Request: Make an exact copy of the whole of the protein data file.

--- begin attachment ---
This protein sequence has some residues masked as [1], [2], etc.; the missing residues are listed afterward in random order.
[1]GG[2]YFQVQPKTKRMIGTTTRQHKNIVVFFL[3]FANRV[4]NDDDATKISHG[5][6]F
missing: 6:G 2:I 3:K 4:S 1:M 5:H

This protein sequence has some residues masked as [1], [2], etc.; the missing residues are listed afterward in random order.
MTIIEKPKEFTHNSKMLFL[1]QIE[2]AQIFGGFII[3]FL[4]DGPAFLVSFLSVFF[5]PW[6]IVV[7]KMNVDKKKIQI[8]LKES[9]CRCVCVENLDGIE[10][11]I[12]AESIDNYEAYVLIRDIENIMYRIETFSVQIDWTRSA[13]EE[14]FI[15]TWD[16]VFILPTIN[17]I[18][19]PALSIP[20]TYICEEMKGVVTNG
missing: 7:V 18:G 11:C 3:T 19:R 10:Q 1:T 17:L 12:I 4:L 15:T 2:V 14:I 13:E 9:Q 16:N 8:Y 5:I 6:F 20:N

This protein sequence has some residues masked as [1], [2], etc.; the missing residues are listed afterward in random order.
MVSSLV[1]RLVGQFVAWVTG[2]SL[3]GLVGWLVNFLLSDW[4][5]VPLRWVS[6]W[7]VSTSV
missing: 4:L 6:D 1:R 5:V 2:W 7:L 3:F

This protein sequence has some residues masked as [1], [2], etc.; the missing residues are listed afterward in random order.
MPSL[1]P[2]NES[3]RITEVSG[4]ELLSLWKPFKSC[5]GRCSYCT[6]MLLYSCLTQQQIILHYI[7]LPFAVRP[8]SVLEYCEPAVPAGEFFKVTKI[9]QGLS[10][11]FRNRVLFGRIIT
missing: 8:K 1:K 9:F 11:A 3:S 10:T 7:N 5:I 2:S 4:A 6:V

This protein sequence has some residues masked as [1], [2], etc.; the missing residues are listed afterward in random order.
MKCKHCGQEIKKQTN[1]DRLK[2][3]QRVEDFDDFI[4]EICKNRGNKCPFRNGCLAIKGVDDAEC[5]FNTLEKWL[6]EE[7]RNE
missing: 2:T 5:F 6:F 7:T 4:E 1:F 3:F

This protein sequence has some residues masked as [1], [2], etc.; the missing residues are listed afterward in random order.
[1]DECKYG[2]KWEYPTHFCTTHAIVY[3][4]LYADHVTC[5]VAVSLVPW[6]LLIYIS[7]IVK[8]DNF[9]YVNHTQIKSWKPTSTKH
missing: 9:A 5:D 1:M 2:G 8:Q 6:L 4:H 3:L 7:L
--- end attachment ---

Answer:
This protein sequence has some residues masked as [1], [2], etc.; the missing residues are listed afterward in random order.
[1]GG[2]YFQVQPKTKRMIGTTTRQHKNIVVFFL[3]FANRV[4]NDDDATKISHG[5][6]F
missing: 6:G 2:I 3:K 4:S 1:M 5:H

This protein sequence has some residues masked as [1], [2], etc.; the missing residues are listed afterward in random order.
MTIIEKPKEFTHNSKMLFL[1]QIE[2]AQIFGGFII[3]FL[4]DGPAFLVSFLSVFF[5]PW[6]IVV[7]KMNVDKKKIQI[8]LKES[9]CRCVCVENLDGIE[10][11]I[12]AESIDNYEAYVLIRDIENIMYRIETFSVQIDWTRSA[13]EE[14]FI[15]TWD[16]VFILPTIN[17]I[18][19]PALSIP[20]TYICEEMKGVVTNG
missing: 7:V 18:G 11:C 3:T 19:R 10:Q 1:T 17:L 12:I 4:L 15:T 2:V 14:I 13:E 9:Q 16:N 8:Y 5:I 6:F 20:N

This protein sequence has some residues masked as [1], [2], etc.; the missing residues are listed afterward in random order.
MVSSLV[1]RLVGQFVAWVTG[2]SL[3]GLVGWLVNFLLSDW[4][5]VPLRWVS[6]W[7]VSTSV
missing: 4:L 6:D 1:R 5:V 2:W 7:L 3:F

This protein sequence has some residues masked as [1], [2], etc.; the missing residues are listed afterward in random order.
MPSL[1]P[2]NES[3]RITEVSG[4]ELLSLWKPFKSC[5]GRCSYCT[6]MLLYSCLTQQQIILHYI[7]LPFAVRP[8]SVLEYCEPAVPAGEFFKVTKI[9]QGLS[10][11]FRNRVLFGRIIT
missing: 8:K 1:K 9:F 11:A 3:S 10:T 7:N 5:I 2:S 4:A 6:V

This protein sequence has some residues masked as [1], [2], etc.; the missing residues are listed afterward in random order.
MKCKHCGQEIKKQTN[1]DRLK[2][3]QRVEDFDDFI[4]EICKNRGNKCPFRNGCLAIKGVDDAEC[5]FNTLEKWL[6]EE[7]RNE
missing: 2:T 5:F 6:F 7:T 4:E 1:F 3:F

This protein sequence has some residues masked as [1], [2], etc.; the missing residues are listed afterward in random order.
[1]DECKYG[2]KWEYPTHFCTTHAIVY[3][4]LYADHVTC[5]VAVSLVPW[6]LLIYIS[7]IVK[8]DNF[9]YVNHTQIKSWKPTSTKH
missing: 9:A 5:D 1:M 2:G 8:Q 6:L 4:H 3:L 7:L